Ideas are all over the road on how to solve West Palm’s traffic trouble

It was not a good week for West Palm Beach commuters.

Early in the week, cars pouring in from the south faced four blockages on South Flagler Drive alone: a detour at the Bristol condo construction site near Okeechobee Boulevard; one at Southern Boulevard, where preliminary work has begun to replace the Southern Boulevard Bridge; and two between, where an unusually high tide washed up through storm drains and flooded the road.

Several blocks to the west, roadwork on Parker Avenue also pushed commuters onto South Dixie Highway and Olive Avenue, jamming approaches to the city from the south. From the north, detours around the Flagler Memorial Bridge reconstruction messed with commuters. Meanwhile the Okeechobee exit off southbound I-95 into downtown backed up far into the interstate for much of rush hour, for no apparent reason.

No choice but to be patient for a few days, Assistant City Manager Scott Kelly said.

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Now we’re back to just our normal level of miserable, with residents howling about traffic at public meetings as a city administration that, on the one hand presses for a walkable, livable downtown, at the same time presses to allow 30-story office towers in a 5-story zone along the waterfront, to attract corporate employers.

That plan got a “no” from the Downtown Action Committee, but a 5-tower, 300-condo project between single-family neighborhoods on South Dixie got a preliminary green light from the city’s Planning Board, even though the city has been working to narrow that section of road to slow it down and make it more livable. The city commission will have the final vote on both projects.

Kelly said he doesn’t foresee a quick fix to downtown traffic woes but that he’s “not pessimistic.”

“We have a great trolley system that could be expanded, multiple rail options. It’s not horrible. It’ just a couple of corridors where it’s really gotten bad. Are there ways where we can be smart and figure that out? The world’s going to change so we need to change also.”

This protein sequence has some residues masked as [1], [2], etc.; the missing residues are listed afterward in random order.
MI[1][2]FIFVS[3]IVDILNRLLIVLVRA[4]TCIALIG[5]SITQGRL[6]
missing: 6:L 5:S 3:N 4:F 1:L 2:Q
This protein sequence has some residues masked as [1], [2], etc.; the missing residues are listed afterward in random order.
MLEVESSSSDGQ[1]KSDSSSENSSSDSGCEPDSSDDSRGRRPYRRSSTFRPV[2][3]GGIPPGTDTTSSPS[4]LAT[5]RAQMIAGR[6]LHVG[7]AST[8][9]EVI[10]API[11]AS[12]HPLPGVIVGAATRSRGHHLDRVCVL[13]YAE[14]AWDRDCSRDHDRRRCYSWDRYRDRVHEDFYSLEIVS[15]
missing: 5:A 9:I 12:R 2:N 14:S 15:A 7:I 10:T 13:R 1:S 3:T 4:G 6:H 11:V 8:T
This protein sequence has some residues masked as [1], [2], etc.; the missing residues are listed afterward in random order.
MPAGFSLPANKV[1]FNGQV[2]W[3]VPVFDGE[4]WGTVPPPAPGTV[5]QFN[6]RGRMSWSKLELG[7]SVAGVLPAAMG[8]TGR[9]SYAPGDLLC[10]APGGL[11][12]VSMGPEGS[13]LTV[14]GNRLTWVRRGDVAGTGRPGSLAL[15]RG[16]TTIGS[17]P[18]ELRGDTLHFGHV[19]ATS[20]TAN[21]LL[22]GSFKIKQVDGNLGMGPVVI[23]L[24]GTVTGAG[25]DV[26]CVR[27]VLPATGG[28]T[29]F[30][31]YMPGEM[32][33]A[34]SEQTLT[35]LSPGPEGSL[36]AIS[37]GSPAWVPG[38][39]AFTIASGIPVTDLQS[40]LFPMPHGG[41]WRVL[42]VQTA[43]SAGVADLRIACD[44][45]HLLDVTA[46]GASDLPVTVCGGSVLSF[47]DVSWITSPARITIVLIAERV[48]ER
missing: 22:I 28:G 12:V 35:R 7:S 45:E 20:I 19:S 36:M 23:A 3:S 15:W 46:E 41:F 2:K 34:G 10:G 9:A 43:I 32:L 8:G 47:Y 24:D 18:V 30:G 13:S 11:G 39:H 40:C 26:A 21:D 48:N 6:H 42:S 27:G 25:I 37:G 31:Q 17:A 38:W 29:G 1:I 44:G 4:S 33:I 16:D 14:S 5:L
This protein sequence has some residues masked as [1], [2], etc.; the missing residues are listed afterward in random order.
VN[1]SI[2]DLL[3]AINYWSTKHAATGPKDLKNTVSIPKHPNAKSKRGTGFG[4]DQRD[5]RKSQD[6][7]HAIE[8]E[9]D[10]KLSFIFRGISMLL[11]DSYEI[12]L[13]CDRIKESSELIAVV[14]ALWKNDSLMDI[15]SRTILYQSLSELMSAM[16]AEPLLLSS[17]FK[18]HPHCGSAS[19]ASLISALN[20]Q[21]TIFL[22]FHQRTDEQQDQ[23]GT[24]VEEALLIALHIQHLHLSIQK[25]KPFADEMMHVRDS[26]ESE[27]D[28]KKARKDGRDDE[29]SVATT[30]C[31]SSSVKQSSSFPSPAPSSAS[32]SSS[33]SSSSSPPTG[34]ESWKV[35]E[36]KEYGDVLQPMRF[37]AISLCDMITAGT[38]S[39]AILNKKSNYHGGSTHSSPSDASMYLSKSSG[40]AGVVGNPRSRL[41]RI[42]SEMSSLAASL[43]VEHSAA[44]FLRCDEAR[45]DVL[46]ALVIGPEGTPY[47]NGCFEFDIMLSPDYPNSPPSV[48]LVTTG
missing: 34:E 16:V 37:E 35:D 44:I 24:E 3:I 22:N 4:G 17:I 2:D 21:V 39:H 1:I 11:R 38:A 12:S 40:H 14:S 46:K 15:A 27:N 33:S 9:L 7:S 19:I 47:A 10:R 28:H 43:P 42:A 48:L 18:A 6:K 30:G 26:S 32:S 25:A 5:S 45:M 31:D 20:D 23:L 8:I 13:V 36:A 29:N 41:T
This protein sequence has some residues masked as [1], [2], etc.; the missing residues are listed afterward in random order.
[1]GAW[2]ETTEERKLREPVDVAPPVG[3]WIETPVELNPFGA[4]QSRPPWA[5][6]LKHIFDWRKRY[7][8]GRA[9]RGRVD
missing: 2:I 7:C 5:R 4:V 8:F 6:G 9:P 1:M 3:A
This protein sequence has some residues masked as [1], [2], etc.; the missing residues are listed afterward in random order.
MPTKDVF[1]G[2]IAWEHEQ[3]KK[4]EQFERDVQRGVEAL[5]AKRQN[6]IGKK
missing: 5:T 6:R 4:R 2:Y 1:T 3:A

For the short-term, the city is negotiating with a consultant to do what’s called a “mobility study” of the city’s road network, with an eye for options that would make the streets safer for pedestrians and the road grid more efficient and bearable.

That study could take more than a year but Kelly said he is having the consultant fast-track the section dealing with the Okeechobee corridor, where the combination of hotel, convention, CityPlace and office traffic vexes motorists and pedestrians alike. That section of the report won’t be ready until spring, however.

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The mayor has nixed the option of a pedestrian overpass between the convention center and CityPlace but “everything is on the table,” Kelly said. “We don’t have any preconceived notions.”

He said he wants to look at how other cities around the country are addressing the problem, get input from businesses and residents, and look at the latest technology that might be applied.

One positive side from the city’s viewpoint is that the Millennial generation is open to less reliance on cars and more receptive to bike networks and other alternatives. Other options may include adjusting signal timing, making Palm Tran buses a more pleasant choice, or adding high-speed bus lanes.

The potential impact of self-driving vehicles, just a few years down the road, presents another variable that West Palm Beach officials haven’t begun to analyze.

The city likely will address sooner the relationship between tides and traffic.

With the rise of sea levels, sections of South Beach, Hollywood and Fort Lauderdale already swamp frequently. The king tides that covered South Flagler Drive sections over the past week gave West Palm Beach a salty taste of its future.

Already West Palm is planning to add tide gates to some storm water outfalls to keep the sea out. That should help South Flagler, except when it doesn’t. In the case of high rains, the gates could cause flooding by preventing storm water from draining out.

Geoffrey Sluggett, a government relations lobbyist, has begun discussions with various officials about recessing part of the Okeechobee gateway into downtown, creating acres of parkland or plaza above the boulevard, as “a great open space that pulls the whole area together,” with such features as concerts, art shows, and bicycle and pedestrian paths.

Sluggett, who has represented the Marriott hotel and Clearlake Business District, conceded such a project would be expensive and could take a decade to accomplish.

Mayor Jeri Muoio noted in her last State of the City Address that the city has $2.5 billion of real estate projects in the pipeline, Sluggett recalled. All those new office and condo towers will generate traffic, he said. “We have to start these discussions now because you’re not going to fix this overnight,” he said.

“It would be great if we could do something like that,” Kelly allowed. “But the cost assessment for that is so extravagant that it’s not something you would see feasible in the near future.”

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